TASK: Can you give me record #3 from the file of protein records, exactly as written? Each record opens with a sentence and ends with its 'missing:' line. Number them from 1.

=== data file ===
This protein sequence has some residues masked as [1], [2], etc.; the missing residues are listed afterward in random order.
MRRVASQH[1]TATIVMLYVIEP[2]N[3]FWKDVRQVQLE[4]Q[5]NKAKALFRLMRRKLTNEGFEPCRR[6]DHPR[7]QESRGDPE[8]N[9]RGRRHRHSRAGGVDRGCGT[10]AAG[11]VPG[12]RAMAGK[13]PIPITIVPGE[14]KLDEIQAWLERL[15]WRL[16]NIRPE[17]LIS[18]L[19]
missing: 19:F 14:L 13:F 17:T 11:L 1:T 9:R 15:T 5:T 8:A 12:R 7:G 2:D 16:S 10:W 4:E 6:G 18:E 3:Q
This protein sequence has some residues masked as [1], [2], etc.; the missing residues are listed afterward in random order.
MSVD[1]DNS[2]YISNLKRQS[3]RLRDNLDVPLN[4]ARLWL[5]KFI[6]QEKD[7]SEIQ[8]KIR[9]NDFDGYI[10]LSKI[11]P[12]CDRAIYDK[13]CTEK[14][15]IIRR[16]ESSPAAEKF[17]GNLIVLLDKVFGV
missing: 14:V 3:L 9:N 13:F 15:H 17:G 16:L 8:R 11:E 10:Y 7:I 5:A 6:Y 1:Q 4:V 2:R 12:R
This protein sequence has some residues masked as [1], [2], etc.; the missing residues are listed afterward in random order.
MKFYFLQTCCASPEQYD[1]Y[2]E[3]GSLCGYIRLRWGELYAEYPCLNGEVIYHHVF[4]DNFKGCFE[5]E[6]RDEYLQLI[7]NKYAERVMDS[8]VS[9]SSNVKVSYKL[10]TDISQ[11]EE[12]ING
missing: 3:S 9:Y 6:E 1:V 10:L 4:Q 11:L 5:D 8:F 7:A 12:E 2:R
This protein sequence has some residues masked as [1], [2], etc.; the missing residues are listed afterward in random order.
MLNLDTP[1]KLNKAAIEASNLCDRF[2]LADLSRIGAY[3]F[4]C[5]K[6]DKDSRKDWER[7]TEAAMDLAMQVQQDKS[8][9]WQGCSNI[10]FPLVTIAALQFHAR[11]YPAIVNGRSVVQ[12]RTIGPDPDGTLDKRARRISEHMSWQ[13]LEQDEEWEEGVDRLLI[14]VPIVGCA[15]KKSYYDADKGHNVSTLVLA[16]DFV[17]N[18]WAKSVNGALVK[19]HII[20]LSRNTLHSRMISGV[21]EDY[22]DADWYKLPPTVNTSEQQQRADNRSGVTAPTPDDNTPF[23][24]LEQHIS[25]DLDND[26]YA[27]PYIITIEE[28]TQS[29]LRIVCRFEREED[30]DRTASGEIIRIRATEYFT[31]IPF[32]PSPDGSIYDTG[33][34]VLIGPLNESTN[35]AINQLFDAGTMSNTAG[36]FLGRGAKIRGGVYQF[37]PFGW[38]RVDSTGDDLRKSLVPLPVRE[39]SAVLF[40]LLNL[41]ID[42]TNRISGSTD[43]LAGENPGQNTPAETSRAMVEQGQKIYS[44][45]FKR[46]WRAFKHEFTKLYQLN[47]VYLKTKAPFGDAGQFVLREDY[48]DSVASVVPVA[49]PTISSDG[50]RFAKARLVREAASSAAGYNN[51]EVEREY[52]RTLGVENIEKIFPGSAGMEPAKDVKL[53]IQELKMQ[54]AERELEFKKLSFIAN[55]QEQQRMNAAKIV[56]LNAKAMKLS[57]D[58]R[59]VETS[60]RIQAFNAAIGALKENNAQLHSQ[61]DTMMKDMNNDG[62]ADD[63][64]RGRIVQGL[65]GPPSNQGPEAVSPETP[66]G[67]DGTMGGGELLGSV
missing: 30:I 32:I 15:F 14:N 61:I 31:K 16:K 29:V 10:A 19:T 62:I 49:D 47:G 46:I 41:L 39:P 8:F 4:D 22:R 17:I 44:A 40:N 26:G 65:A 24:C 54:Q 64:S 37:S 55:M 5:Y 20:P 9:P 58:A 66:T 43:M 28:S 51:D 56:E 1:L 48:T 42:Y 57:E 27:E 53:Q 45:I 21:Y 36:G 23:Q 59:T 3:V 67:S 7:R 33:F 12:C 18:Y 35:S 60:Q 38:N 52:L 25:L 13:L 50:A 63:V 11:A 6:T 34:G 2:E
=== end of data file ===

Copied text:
This protein sequence has some residues masked as [1], [2], etc.; the missing residues are listed afterward in random order.
MKFYFLQTCCASPEQYD[1]Y[2]E[3]GSLCGYIRLRWGELYAEYPCLNGEVIYHHVF[4]DNFKGCFE[5]E[6]RDEYLQLI[7]NKYAERVMDS[8]VS[9]SSNVKVSYKL[10]TDISQ[11]EE[12]ING
missing: 3:S 9:Y 6:E 1:V 10:L 4:Q 11:L 5:D 8:F 7:A 12:E 2:R